Which brings us to the nebulous concept of “housing inequality,” a concern tweeted about over the Independence Day weekend by Urban Institute’s Rolf Pendall. The paper he cited showed that there's the greatest "housing inequality" in the Dallas area — home to some of the most dynamic economic and job growth happening and the destination for corporations like Toyota and Liberty Mutual, and that the greatest "housing equality" is found in Erie, Pennsylvania, home to one of the most stagnant economies and where everyone is more equal — equally economically depressed.
Well, it didn’t take long to scratch the surface of motivation.
Owing to the weird way Twitter embeds repeat, here's the rest of our conversation in a screen shot.
Which raises the question — what good does it do those on the lower rung to knock down those who made it to the top rung?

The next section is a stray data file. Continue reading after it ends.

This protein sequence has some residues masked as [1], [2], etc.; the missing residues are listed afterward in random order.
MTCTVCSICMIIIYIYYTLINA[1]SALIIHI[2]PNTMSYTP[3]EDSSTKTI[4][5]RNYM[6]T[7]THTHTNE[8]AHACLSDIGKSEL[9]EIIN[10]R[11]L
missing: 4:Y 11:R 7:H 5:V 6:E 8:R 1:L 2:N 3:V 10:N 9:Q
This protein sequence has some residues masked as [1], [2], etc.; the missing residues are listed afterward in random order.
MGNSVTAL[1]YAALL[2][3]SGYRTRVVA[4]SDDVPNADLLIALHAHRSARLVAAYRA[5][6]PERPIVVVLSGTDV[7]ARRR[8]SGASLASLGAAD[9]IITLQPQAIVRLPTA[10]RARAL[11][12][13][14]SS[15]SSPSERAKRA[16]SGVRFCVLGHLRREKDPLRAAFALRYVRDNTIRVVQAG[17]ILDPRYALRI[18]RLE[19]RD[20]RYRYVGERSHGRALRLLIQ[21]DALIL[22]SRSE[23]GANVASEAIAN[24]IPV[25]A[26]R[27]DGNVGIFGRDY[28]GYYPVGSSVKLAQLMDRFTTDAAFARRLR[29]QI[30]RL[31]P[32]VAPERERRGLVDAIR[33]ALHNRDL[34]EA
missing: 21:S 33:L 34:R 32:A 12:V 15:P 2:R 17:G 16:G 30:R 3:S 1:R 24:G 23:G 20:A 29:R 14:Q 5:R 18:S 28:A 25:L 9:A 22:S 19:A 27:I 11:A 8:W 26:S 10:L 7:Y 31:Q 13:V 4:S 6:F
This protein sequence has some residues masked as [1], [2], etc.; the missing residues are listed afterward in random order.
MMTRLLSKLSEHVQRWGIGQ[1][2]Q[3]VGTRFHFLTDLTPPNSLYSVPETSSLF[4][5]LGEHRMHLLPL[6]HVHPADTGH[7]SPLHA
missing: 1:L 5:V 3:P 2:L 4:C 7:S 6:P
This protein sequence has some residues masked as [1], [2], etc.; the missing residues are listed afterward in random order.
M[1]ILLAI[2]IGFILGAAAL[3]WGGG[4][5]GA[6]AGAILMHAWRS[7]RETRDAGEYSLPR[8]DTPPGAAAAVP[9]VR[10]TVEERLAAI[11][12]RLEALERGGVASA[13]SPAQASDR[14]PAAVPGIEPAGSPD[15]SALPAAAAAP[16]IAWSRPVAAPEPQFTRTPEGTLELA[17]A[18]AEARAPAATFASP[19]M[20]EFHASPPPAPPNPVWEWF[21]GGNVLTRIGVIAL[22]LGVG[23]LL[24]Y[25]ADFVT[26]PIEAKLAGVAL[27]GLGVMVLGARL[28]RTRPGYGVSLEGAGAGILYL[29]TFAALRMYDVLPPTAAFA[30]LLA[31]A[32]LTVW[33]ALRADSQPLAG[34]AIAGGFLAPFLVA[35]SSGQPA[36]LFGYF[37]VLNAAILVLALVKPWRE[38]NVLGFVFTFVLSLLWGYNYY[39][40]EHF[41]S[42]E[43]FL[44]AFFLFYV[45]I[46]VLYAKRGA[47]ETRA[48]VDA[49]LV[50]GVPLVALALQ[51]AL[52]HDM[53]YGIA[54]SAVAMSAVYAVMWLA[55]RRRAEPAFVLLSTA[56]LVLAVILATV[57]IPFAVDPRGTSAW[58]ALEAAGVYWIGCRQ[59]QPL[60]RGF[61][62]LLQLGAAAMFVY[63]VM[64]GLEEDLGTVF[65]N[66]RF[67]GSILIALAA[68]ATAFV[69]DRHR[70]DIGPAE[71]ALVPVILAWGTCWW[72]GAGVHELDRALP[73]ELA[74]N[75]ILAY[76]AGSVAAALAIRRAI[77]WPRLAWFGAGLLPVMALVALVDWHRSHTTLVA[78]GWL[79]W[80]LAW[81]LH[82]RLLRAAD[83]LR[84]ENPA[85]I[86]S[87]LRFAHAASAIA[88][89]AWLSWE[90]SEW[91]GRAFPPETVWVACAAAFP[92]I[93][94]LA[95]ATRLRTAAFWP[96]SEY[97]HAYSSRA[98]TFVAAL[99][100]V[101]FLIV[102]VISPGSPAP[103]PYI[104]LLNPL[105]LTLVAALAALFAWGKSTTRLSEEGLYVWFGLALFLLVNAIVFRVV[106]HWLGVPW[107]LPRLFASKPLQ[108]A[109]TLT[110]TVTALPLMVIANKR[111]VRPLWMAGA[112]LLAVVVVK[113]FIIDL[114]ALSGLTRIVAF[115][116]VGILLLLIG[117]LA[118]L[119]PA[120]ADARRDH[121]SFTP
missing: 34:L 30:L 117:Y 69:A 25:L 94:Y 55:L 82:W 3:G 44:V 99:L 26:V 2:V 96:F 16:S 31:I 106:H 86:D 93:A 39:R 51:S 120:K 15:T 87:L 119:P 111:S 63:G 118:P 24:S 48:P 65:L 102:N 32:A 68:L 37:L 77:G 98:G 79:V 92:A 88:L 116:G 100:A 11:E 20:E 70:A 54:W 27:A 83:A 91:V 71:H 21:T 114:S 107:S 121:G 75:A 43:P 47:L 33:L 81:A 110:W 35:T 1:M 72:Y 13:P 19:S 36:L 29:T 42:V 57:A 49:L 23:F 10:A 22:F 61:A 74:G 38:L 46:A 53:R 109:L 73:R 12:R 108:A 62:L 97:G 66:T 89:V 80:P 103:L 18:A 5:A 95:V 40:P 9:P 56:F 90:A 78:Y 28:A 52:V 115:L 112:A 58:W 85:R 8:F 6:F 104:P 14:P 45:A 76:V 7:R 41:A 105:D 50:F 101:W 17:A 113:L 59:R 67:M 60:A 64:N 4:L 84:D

Want a free pic of Kevin Harvick, the racer sponsored by ditech? Of course you do. You can get it here.
Monday we’ll see Gallup’s self-reported consumer spending metric, which is a new behavioral economics measure based on the individual reports of a random sample of Americans.
The focus is on consumer discretionary spending, including on basics such as gas purchases at the pump and more optional impulse purchases online or in stores. Excluded are routine spending, including the consumer's monthly bills, and big purchase items such as automobiles and housing.
Tea-leaf reading anyone? On Wednesday we’ll see the release of the Federal Open Market Committee minutes from the last Federal Reserve meeting, and on Friday the Fed Chair herself, Janet Yellen, speaks in Cleveland. Eyes and ears ready.
No banks were closed the week ending July 3, according to the FDIC.
Finally, congratulations to the Untied States Women's National soccer team for winning the FIFA Women's World Cup Canada 2015. Third time is a charm.